Brexit: UK Supreme Court ruling has huge implications

Thursday September 26 2019


By Karoli Ssemogerere

The future of the UK Supreme Court was cemented on Tuesday by just two women, President Lady Brenda Hale and the British Guyanese petitioner Gina Miller, a successful businesswoman, who has been at the heart of Brexit litigation in the United Kingdom in the last two years.

First, the court sat enbanc [not all 12 justices], but 11 to produce an uneven result, which happened in the case, and then all justices ruled unanimously to find the Prime Minister Boris Johnson’s advice to the Queen unlawful advising that Parliament be prorogued for a record five weeks upsetting decades of constitutional convention.

The UK does not have a written constitution, but Tuesday’s ruling further cements the application of historical precedents and stature in their constitutional law, a decision of great consequence.

In Uganda, with a fairly detailed and prescriptive Constitution, very few conventions exist. We do not have a precedent, for instance, yet for the end of the term of a president. Further we do not have a precedent that requires the president to act on certain matters within a certain time, including assenting to Bills passed by Parliament.

There is one famous outstanding nominee, David Opio-Okello, who was nominated as Deputy Governor of Bank of Uganda in 1999 vetted by Parliament and his recommended for appointment which never happened. This must have been one of the few situations where the current Vice President [and former Speaker] was put in a bind by the President to explain to several hometown delegations why their home-son never took office and retired at his substantive rank of executive director.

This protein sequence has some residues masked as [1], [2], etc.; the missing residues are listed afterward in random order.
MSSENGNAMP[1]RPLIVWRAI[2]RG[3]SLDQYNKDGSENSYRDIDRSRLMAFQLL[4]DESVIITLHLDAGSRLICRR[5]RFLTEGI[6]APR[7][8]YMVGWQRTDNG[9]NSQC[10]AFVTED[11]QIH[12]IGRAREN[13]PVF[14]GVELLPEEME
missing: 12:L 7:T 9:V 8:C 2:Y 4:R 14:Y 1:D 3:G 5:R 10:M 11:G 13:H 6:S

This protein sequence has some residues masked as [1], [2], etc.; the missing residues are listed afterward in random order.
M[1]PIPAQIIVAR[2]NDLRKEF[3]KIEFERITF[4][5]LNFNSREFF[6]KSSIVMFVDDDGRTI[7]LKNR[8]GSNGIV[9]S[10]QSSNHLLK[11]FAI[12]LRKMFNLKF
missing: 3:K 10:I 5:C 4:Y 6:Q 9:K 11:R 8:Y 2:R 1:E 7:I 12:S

The flurry of amendments to the 1995 Constitution has politicised its contents. First is the frequency of the amendments a dangerous development that has stepped on growth of established constitutional conventions. NRM and the President have had a major justification, sovereignty of the people. Boris Johnson will never enjoy the sort of majorities in Parliament that NRM enjoys in fact prorogation was a direct result of the Tories loss of their majority followed by sacking from the Tory Whip of 21 Members of Parliament.


Things were so hot; government withdrew its support for the Speaker behind the scenes forcing him to resign after the Tories threatened to support a challenger in his Buckingham constituency. The UK Supreme Court, an after-thought of the Blair premiership, was established in 2007 to hear final appeals of exceptional public importance in the entire UK. Scottish law is self-contained in criminal matters.

It appointed permanent law lords to sit on it, headed by a President who replaced the Lord Chancellor, who remains the eminent law lord in the House Lords, whose Privy Council still hears appeals from British overseas territories. The Brexit appeal was historical as it was addressed by another three members of the House of Lords a point which was repeated in court.

This was the time for the best in muted British comedy. No interruptions. No emotion. Hardly any breathing in between as the two sides argued their cases. Things concluded rather starkly, the order to prorogue was a blank piece paper improperly founded and of no effect. Parliament was still in session. Speaker Bercow gets his death wish to preside over one more month of Brexit debates as he has promised to leave office on October 31.

The Queen is in Buckingham Palace waiting for Boris Johnson to apologise as government works on her speech opening Parliament October 14. Memorable rebukes have come from our Supreme Court. Once Samuel Wako Wambuzi CJ wondered whether his colleagues in the Court of Appeal read cause of action from the papers after noting Seth Manyindo DCJ in allowing the David Tinyefuza petition had noted significant press interest in the man’s travails. In the referendum cases, he noted wryly rebuking current Speaker Rebecca Kadaga that quorum, an important safeguard of parliamentary proceedings, was established by counting, not an opinion.

Mr Ssemogerere is an Attorney-at-Law and an Advocate.